You know it practically the minute you walk into class. You see how they interact with you and their respective subject and you can be sure. You think "This teacher will be ... " and an adjective lands in your brain -- "easy," "hard," "fun," "scary," "mean," "boring" or many other possible words.
But the best moment is when the word that comes is short and simple. This teacher will be "great."
Truly great teachers are rare. I've only had a few. There are plentiful good teachers, and far too many bad teachers, but great teachers can be hard to come by. I've noticed that these teachers have a few things in common.
The first thing is that great teachers care about their subject. They are excited about it when you walk in. They seem to want to open the window in your mind to their subject's magic and wonder. Their interest in their subject splashes off of them and onto their students.
Great teachers must be compelling and interesting. This is an extension of caring about their subject, because to meet this standard, you must also meet the first one. Teachers have to make the students want to listen when they talk. It could be by humor or eloquence or both, or a combination of other things. But if they are not compelling, they cannot hold the class's attention long enough to connect with their students on an academic level.
The next thing is that these teachers know how to motivate students, and also how to hold them accountable. They set clear due dates, and make sure their students understand what is expected of them on every assignment. They make sure all questions are answered. They have reading quizzes that are in-depth and open-ended.
The last thing that can make or break a great teacher is how they interact with their students. A truly great teacher knows their students, and takes the time to make sure each of them understands. This is a difficult task for many teachers, and they will never be perfect at it, but there is a distinct difference between the good and great teachers on this front.
A good teacher will know all their students' names and have a general idea how all of their students are doing; he or she will be able to note those who are excelling in class, and those who are having trouble.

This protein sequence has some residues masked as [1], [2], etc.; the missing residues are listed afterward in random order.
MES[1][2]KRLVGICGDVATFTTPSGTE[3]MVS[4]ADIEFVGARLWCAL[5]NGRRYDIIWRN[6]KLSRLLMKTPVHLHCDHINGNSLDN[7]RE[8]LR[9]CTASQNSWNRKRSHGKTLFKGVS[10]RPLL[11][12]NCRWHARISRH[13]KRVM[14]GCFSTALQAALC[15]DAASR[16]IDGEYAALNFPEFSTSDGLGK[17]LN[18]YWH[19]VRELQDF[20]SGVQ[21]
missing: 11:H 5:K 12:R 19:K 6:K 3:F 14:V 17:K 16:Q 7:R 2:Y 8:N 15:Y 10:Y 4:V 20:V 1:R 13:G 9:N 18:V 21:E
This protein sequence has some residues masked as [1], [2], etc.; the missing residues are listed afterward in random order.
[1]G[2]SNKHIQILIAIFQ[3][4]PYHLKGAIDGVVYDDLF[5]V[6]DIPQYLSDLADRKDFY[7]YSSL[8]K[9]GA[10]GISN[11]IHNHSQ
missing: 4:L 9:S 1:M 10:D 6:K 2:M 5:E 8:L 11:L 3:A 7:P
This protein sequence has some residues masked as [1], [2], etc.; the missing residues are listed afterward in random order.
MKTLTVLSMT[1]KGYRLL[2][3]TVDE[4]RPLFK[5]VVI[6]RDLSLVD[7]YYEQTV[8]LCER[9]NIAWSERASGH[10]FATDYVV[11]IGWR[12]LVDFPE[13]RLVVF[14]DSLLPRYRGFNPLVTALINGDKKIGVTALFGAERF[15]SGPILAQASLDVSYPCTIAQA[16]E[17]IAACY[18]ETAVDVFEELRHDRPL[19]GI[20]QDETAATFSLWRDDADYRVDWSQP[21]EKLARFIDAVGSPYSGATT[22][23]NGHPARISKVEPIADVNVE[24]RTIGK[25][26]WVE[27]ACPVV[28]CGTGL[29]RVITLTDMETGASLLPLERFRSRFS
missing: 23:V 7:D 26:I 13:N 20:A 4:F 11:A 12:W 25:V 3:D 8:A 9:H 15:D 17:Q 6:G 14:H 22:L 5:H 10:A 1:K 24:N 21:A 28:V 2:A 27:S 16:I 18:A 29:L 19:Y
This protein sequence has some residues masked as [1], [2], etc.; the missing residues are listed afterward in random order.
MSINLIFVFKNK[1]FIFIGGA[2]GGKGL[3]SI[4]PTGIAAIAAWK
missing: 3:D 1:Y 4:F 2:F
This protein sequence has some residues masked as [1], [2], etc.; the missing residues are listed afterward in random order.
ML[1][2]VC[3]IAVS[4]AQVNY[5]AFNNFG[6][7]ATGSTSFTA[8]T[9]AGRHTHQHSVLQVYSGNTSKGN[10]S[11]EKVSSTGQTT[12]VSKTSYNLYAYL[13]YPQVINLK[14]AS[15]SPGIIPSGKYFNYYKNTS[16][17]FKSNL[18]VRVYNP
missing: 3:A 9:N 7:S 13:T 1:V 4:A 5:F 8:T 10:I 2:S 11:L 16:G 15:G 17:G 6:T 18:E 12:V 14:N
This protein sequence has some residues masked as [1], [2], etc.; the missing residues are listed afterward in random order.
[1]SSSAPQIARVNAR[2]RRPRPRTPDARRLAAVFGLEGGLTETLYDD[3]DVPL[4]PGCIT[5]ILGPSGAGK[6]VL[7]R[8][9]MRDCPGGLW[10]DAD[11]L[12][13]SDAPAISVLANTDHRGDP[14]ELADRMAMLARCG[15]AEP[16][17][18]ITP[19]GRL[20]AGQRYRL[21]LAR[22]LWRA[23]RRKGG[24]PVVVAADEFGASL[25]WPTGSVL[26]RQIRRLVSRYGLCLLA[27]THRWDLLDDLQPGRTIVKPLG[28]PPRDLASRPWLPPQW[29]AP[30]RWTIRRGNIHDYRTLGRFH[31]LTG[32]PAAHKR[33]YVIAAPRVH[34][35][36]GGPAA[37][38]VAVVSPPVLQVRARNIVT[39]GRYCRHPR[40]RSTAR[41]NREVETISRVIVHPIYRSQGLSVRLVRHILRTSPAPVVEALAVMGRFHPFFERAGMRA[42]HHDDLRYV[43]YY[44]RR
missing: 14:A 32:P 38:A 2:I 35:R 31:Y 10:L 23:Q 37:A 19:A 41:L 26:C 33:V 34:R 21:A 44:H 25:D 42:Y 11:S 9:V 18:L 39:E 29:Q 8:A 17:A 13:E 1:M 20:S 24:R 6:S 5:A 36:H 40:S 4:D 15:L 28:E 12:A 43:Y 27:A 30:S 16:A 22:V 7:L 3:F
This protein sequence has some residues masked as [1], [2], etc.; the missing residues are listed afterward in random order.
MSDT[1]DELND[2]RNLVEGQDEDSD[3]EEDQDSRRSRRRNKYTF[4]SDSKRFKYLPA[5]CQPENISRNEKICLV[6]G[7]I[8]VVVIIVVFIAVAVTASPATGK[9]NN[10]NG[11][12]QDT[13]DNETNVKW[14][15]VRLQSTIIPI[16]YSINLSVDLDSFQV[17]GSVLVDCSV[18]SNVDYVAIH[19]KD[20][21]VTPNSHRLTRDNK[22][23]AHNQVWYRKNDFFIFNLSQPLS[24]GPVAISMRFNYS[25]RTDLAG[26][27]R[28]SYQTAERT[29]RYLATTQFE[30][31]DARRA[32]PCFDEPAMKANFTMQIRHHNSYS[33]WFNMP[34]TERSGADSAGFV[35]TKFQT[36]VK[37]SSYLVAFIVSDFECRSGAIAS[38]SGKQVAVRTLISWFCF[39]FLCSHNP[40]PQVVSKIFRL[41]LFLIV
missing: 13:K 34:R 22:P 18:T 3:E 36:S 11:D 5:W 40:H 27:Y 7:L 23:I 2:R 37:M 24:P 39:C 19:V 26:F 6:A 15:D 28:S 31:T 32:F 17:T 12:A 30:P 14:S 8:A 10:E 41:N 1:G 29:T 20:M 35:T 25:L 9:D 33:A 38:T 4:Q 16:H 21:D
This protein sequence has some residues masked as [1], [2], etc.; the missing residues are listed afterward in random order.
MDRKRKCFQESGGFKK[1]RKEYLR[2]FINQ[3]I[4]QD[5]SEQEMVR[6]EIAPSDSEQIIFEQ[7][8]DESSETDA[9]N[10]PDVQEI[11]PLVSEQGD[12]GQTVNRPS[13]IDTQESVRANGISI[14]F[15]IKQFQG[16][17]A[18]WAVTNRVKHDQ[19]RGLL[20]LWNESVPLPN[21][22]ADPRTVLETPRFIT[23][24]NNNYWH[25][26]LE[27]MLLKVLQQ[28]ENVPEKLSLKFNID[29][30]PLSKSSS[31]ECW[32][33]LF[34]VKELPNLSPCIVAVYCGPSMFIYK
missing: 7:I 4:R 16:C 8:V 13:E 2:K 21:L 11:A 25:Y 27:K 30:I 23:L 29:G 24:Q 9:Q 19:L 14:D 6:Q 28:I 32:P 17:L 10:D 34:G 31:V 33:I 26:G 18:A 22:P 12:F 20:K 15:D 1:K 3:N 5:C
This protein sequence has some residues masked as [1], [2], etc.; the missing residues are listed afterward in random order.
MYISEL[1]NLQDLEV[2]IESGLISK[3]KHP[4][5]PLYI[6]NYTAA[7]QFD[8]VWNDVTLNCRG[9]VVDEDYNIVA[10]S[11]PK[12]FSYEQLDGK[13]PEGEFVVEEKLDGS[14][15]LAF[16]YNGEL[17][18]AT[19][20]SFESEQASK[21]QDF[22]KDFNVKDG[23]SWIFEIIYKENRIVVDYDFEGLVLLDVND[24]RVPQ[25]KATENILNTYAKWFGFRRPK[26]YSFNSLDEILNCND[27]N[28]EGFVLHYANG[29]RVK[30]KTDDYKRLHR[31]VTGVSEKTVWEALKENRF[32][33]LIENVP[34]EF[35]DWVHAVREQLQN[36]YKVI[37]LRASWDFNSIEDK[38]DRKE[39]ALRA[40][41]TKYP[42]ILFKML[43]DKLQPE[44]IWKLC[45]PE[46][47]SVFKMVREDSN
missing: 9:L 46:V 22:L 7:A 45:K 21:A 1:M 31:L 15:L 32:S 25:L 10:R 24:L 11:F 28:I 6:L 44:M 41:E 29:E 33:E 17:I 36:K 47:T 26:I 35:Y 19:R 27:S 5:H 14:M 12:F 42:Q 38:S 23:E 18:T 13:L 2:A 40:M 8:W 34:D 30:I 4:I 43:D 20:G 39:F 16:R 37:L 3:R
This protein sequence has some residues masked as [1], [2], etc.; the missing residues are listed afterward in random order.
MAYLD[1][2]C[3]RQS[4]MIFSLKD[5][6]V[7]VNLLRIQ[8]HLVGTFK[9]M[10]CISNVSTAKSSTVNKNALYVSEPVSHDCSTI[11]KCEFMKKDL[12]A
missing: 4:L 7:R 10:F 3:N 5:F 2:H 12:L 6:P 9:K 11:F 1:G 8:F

A great teacher, however, will constantly ask for you to talk to them about any problems that you have, whether it's understanding the class or even things that keep you from keeping up with course work. These teachers will listen to stories, and remember facts about each student. They are the teachers who read everything you write, and care about how much effort you put into it.
These are also the teachers who put the measuring stick up against the student's potential for achievement, not the class's average. These teachers consistently have challenging classes that no one really wants to drop, even if they need to. These are the teachers that students will remember, and these are the teachers that can fully teach their students.
In order to be great, teachers have to meet all of these criteria. Missing one will put teachers on the cusp of greatness and they will usually be remembered and well liked, however meeting all these standards almost guarantees their importance in all of their students' memory and growth.
Truly great teachers are the teachers that have students who are encouraged by other students to transfer in to the class. These great teachers are the ones who will be remembered by all of their students. They can teach any subject, can be in any school, but they are the teachers every student wants.
The teachers who make the student want to succeed, and do their best, rather than just putting forth the usual minimum effort -- these are the teachers who matter most.
Katey Campbell is a junior at Fremont High School. Contact her at email@example.com.